Norway has opened an autonomous shipping test bed in Horten on the Oslofjord, Kongsberg said.
The test bed, officially opened on December 6, is the third of its kind in the country and the fourth such approved area in the world.
Established to support the growth in the development of new solutions for autonomous maritime operations, the new area is open to both Norwegian and international organizations. As explained, the area is designed to be “a convenient, safe, non-congested space to trial new technology and vessels.”
The area is specially designated for autonomous trials by the Norwegian Maritime Administration and the Norwegian Coastal Administration.
The initiative to establish the new test bed was undertaken by maritime technology company Kongsberg, the town of Horten, classification society DNV GL, Norwegian Defence Research Establishment (FFI) and the University College of South East Norway.
The introduction of the test bed follows the last year’s opening of the world’s first autonomous shipping test bed located on the Trondheimsfjord. Additionally, Norway reached an agreement in October this year to set up a test area for unmanned vessels in the Sunnmøre region. What is more, a test area for projects related to autonomous ships was opened in Finland in August 2017.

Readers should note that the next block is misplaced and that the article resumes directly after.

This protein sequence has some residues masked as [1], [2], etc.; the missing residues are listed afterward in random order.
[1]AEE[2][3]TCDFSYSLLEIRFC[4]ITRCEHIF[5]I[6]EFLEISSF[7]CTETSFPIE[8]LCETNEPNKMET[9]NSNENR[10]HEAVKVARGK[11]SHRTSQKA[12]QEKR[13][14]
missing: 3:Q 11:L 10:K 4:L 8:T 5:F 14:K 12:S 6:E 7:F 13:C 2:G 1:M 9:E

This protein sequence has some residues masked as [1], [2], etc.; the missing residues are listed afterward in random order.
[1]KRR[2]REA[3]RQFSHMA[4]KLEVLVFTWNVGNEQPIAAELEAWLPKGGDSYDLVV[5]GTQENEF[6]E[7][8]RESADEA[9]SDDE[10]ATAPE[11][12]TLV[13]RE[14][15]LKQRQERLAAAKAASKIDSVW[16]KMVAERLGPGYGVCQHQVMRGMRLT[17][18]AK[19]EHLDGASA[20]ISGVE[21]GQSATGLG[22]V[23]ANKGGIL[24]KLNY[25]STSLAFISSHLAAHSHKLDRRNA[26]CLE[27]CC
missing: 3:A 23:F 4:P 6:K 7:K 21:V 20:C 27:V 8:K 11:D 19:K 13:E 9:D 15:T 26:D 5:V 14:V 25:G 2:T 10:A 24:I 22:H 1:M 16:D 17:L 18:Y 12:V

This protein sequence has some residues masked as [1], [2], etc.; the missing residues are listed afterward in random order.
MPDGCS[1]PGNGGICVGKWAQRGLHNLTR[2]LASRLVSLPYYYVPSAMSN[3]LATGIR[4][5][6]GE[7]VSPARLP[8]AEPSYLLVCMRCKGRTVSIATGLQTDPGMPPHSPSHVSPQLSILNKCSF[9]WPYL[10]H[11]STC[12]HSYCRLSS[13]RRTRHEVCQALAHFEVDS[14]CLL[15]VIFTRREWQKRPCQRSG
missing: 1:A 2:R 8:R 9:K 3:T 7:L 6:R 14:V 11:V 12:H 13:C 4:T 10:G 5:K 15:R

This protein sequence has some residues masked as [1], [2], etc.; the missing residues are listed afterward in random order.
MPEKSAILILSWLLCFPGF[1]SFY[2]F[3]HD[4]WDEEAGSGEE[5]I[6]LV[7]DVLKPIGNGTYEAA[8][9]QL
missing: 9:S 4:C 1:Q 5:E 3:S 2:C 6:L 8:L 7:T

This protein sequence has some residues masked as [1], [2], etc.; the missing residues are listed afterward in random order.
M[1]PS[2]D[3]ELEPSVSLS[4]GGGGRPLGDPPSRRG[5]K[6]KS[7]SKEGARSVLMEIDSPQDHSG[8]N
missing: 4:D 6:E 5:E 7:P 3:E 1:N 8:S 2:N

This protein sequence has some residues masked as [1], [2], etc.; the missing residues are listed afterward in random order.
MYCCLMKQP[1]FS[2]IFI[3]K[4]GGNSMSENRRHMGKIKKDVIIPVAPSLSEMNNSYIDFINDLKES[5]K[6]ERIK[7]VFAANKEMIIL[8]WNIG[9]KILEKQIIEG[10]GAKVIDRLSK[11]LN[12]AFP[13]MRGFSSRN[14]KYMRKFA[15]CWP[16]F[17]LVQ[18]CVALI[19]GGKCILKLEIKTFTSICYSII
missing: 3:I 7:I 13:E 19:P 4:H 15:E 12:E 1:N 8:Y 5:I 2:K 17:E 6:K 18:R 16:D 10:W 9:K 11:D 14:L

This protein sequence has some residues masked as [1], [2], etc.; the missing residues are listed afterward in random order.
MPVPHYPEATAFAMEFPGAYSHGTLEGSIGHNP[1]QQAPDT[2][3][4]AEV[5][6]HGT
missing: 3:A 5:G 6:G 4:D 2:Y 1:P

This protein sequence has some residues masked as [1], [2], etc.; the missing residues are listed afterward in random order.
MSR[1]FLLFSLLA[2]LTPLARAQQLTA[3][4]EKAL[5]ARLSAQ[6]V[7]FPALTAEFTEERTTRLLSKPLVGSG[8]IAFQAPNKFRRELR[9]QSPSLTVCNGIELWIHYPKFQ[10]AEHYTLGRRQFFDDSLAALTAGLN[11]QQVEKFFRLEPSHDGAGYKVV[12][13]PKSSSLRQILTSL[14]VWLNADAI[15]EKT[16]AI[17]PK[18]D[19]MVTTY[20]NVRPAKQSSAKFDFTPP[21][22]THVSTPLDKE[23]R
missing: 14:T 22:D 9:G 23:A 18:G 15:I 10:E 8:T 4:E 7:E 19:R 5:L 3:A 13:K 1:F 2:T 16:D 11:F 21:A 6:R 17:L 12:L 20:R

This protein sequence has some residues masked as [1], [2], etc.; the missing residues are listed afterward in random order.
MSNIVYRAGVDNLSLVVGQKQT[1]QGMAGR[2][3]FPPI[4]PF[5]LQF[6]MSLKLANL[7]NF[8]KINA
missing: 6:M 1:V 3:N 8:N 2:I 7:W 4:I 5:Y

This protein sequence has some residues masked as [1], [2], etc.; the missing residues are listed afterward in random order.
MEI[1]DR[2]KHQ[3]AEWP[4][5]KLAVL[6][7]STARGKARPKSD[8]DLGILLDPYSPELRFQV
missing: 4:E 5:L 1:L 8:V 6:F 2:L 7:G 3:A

The test beds in Trondheim and Horten are said to be an important resource for Kongsberg’s ongoing development of technology for projects such as the Yara Birkeland, the world’s first all-electric, autonomous containership, the Hrönn, an autonomous offshore support vessel, and marine robotics technology.
These and other autonomous vessel projects are expected to transform many aspects of shipping and offshore operations, by introducing safer, more environmentally friendly and cost-effective modes of transport and working at sea, according to Kongsberg.
“With critical developments in maritime autonomy technology and software taking place at Kongsberg Maritime in Horten, the location of the new test bed will support a number of ground-breaking technology projects,” Egil Haugsdal, President, Kongsberg Maritime, commented.
“The move towards greater autonomy at sea has the potential to transform maritime operations and while the technology has now been proven, we look towards the regulations. Establishment of these test beds are an important step, as it shows close co-operation between the people making the technology and vessels and the organisations developing the rules that will allow them to operate,” he added.